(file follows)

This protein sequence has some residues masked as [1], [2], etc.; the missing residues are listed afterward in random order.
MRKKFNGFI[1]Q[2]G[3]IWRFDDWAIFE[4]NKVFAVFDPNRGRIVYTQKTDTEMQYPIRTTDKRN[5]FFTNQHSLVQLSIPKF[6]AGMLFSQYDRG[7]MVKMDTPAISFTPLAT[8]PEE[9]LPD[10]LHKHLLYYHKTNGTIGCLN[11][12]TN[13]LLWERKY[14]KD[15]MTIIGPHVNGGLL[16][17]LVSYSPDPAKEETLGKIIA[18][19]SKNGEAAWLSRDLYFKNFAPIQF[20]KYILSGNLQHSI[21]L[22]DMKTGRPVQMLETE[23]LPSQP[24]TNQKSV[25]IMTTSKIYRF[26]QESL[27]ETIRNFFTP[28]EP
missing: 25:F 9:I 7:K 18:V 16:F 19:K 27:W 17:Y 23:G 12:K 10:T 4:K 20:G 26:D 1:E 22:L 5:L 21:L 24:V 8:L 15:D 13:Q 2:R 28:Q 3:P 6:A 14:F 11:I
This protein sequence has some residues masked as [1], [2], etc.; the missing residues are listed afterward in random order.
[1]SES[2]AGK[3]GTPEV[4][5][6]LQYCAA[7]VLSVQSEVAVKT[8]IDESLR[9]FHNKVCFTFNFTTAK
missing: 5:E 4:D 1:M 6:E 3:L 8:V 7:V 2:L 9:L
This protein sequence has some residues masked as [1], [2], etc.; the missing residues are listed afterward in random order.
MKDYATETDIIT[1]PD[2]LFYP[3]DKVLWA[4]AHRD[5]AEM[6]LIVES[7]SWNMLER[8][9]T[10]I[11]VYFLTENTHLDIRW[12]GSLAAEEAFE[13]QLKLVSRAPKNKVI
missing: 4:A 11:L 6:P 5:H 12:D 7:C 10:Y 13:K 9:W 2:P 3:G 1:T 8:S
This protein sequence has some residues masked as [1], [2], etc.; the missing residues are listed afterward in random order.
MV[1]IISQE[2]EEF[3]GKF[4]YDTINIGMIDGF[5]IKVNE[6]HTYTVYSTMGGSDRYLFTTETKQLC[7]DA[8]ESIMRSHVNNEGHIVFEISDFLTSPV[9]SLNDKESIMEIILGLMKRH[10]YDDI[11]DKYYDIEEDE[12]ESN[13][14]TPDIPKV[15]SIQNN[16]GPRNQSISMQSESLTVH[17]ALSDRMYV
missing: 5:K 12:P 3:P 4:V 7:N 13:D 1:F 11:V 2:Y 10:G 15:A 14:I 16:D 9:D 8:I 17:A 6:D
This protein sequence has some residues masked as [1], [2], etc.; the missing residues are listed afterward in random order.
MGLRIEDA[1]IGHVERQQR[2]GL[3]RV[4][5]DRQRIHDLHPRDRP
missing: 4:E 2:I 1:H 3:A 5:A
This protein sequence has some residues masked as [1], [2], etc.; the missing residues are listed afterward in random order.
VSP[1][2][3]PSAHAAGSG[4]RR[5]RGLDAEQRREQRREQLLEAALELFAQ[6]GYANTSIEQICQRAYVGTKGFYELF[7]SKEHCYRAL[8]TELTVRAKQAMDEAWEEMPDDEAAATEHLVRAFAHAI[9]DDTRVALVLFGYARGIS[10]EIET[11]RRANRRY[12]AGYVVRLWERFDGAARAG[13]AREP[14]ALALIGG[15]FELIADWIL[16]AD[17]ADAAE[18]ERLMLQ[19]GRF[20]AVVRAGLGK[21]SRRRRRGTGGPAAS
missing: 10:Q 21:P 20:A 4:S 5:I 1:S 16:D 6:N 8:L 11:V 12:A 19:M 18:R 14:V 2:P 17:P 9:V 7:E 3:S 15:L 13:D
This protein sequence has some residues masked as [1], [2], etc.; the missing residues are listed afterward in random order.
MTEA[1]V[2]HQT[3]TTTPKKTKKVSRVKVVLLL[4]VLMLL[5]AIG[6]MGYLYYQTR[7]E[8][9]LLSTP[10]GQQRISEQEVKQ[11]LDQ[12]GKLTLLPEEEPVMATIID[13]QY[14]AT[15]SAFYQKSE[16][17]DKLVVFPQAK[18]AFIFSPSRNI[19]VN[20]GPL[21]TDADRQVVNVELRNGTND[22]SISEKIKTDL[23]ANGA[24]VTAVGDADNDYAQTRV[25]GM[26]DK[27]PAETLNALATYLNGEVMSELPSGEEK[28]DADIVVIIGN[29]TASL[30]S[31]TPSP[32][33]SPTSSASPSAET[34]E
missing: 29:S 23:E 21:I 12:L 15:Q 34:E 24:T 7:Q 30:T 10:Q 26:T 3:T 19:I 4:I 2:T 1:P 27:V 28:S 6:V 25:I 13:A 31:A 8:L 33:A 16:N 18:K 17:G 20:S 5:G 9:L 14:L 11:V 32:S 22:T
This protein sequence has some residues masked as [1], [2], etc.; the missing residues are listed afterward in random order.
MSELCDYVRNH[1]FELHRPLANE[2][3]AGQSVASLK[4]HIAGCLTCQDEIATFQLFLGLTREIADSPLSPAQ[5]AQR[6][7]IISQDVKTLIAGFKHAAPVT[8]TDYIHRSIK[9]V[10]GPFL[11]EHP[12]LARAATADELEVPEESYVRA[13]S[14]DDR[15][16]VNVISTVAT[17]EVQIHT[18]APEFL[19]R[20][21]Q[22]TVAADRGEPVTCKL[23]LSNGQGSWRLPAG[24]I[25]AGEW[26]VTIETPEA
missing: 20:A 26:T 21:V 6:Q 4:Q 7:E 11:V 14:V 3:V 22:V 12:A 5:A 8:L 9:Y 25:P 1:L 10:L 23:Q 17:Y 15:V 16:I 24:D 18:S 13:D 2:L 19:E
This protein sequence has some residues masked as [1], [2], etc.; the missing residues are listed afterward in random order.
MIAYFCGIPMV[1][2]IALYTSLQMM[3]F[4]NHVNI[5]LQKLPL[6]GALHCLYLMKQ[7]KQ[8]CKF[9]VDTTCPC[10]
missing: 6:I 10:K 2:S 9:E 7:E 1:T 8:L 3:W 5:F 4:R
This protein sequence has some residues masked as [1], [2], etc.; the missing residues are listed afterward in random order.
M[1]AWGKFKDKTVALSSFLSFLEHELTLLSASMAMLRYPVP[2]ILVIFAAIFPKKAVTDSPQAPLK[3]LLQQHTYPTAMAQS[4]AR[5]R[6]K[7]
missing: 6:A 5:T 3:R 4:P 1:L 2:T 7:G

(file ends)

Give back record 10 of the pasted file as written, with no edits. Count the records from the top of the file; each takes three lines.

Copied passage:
This protein sequence has some residues masked as [1], [2], etc.; the missing residues are listed afterward in random order.
M[1]AWGKFKDKTVALSSFLSFLEHELTLLSASMAMLRYPVP[2]ILVIFAAIFPKKAVTDSPQAPLK[3]LLQQHTYPTAMAQS[4]AR[5]R[6]K[7]
missing: 6:A 5:T 3:R 4:P 1:L 2:T 7:G